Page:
This week I’m focusing on Beatrix Potter: The Complete Tales. The particular issue I’m looking at is quite new, and includes the complete and unabridged text of all 23 tales, and all of the original illustrations. The stories are arranged in order of publication. As some of the characters appear in more than one story, this gives the book flow. Potter’s tales were often connected to real life people, places, or animals, and the brief introductory notes before each story give some of its history. These notes also offer personal glimpses into Potter’s opinion of the piece, her circumstances and friends, and her favourite locations in the English countryside. Included in this collection are 4 works that remained unpublished during her lifetime.

The library holds only one copy of this particular collection, but many more of Potter’s tales are available as single titles. The tales of Peter Rabbit, Mrs Tiggy-Winkle, Squirrel Nutkin, and Jemima Puddle-duck, to name a few, have enchanted children for over a century, and continue to do so.

Tuesday, January 10, 2012

The Lion, the Witch, and The Wardrobe by C. S. Lewis

Late this month each branch will celebrate Family Literacy Day with a reading marathon. Hopefully lots of you will participate by dropping by and listening for a few minutes or sign up for one of the reading slots. Check the website for information. Each branch will be holding a draw for the collector edition of The Lion, the Witch and the Wardrobe by C. S. Lewis.

So, that’s the book I’m highlighting this week. C. S. Lewis first published The Lion, the Witch, and the Wardrobe in 1950. While playing hide and seek, Peter, Susan, Edmund and Lucy accidentally enter the land of Narnia, which has been turned into a frozen snow-covered land by the evil White Witch. The only hope is for Aslan, the great lion to return and break the spell. The interesting, tension-filled plot and endearing characters make it a favourite for children. Themes of love, sacrifice, and redemption are easily recognized and provide a good basis for a literary discussion with children.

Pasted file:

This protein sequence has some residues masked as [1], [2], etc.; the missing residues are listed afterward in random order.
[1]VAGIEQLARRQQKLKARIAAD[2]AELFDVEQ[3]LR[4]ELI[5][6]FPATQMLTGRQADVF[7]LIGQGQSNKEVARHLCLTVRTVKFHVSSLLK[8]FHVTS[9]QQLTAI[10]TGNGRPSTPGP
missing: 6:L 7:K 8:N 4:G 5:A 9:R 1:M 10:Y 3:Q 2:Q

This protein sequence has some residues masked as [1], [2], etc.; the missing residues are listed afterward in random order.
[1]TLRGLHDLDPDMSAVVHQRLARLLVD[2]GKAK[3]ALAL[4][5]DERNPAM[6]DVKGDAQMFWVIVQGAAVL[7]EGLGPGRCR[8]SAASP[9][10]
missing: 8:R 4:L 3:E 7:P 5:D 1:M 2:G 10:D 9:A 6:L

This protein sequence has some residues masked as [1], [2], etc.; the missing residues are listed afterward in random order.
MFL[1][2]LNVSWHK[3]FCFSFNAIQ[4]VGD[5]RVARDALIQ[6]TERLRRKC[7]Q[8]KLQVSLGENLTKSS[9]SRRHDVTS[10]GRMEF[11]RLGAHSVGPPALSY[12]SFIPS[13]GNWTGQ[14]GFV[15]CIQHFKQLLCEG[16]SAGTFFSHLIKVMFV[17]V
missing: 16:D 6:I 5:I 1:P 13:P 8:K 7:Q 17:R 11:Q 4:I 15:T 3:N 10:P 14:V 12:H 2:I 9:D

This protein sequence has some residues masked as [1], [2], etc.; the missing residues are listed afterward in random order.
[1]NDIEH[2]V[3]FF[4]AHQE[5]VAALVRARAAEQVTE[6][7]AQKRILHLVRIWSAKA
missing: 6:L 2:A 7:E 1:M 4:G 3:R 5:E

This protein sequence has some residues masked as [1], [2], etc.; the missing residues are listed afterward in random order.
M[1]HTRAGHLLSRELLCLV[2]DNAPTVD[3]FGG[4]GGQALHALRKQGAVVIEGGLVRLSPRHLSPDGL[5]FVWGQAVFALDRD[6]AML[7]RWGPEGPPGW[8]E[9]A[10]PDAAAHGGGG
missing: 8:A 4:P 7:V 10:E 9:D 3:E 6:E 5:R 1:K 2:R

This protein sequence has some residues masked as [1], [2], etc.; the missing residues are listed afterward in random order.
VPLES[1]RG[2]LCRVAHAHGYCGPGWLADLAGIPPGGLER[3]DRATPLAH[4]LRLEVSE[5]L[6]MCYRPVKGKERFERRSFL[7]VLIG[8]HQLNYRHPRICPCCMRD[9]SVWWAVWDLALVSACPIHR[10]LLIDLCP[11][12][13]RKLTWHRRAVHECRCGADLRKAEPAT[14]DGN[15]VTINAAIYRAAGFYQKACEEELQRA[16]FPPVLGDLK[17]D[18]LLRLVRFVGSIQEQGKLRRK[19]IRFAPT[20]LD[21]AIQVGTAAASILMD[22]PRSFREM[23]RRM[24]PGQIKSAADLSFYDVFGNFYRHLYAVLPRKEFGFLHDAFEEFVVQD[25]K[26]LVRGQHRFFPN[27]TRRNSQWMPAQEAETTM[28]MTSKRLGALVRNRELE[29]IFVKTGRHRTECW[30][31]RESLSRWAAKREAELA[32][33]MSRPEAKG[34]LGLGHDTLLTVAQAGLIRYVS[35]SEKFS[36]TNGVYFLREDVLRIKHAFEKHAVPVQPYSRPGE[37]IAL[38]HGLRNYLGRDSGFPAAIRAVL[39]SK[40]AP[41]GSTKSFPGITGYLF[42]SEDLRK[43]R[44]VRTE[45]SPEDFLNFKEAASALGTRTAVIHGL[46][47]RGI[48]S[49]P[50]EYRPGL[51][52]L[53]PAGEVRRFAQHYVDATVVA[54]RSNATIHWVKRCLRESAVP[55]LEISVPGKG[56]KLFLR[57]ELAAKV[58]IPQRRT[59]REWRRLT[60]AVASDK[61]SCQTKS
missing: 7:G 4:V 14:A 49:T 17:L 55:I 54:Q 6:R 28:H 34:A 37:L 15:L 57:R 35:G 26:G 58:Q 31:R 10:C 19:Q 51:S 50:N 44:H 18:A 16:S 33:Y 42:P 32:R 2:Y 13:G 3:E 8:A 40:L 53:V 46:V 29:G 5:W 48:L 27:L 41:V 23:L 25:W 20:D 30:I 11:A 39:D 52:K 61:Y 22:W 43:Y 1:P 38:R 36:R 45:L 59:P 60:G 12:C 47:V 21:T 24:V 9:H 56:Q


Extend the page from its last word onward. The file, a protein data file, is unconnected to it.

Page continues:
The Lion, the witch, and the wardrobe is the second book in the Chronicles of Narnia series. Reader have been enjoying this series for decades and we are sure they will continue to do so.

Monday, January 2, 2012

One fish two fish red fish blue fish by Dr. Seuss

Late this month each branch will celebrate Family Literacy Day with a reading marathon. A schedule of volunteer readers will be set up, and kids who come to listen will enter their names into a prize draw. Dates and times in each branch are available in the library and on the website. If you enjoy reading to children, sign up for a slot, and bring along any kids, grandkids, or the neighbours.

In preparation for the event, all the titles this month will be the classics that have been enjoyed by families for generations. I’ll start with my family favourite, Dr. Seuss’ One fish two fish red fish blue fish. I always found this particular book strikes a perfect balance, with its bizarre, imaginative creatures, and its beginning reader level prose. Like many of Dr. Seuss’ books, it stimulates the imagination and offers a message of acceptance and exploration. It is appropriate for sharing or independent reading.

The toughest thing about Dr. Seuss books is choosing a favourite. Other ones like Hooray for Diffendoofer Day, The Lorax, Horton Hears a Who, and Oh the Places you’ll go have found a place of honour on children’s bookshelves, and in their hearts.